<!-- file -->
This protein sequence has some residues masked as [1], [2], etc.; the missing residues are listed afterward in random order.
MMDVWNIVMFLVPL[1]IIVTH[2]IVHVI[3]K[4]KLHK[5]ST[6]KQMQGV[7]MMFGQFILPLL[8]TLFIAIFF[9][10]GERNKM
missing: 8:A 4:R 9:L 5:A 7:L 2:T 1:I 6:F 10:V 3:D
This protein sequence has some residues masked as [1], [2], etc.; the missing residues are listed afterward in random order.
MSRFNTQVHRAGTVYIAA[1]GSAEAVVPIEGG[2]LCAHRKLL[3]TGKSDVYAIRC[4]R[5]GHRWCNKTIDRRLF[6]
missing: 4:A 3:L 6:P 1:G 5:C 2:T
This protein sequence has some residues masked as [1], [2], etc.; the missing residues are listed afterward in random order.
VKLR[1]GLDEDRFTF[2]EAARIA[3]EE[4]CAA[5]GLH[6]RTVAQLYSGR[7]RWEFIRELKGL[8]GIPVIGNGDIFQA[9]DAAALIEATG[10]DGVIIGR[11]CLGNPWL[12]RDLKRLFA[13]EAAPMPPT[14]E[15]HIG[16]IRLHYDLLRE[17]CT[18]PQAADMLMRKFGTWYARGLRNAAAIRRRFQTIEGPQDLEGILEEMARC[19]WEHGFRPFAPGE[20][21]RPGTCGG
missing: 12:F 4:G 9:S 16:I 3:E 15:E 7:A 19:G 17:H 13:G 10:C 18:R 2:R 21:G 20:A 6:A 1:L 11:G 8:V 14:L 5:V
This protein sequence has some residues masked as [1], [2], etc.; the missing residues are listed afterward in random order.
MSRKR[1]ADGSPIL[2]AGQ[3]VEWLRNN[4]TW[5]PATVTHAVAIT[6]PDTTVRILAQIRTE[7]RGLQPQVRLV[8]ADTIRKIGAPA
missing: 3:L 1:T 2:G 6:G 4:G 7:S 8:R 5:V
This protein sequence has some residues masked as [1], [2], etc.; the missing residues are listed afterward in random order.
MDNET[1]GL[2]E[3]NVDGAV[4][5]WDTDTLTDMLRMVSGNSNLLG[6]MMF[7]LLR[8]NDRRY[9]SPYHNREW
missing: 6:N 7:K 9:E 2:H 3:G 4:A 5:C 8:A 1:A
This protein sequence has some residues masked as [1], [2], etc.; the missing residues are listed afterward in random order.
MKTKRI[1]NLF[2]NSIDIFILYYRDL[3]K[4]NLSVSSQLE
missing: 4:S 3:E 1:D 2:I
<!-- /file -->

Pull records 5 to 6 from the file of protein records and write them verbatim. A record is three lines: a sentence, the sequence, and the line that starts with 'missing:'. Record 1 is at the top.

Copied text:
This protein sequence has some residues masked as [1], [2], etc.; the missing residues are listed afterward in random order.
MDNET[1]GL[2]E[3]NVDGAV[4][5]WDTDTLTDMLRMVSGNSNLLG[6]MMF[7]LLR[8]NDRRY[9]SPYHNREW
missing: 6:N 7:K 9:E 2:H 3:G 4:A 5:C 8:A 1:A
This protein sequence has some residues masked as [1], [2], etc.; the missing residues are listed afterward in random order.
MKTKRI[1]NLF[2]NSIDIFILYYRDL[3]K[4]NLSVSSQLE
missing: 4:S 3:E 1:D 2:I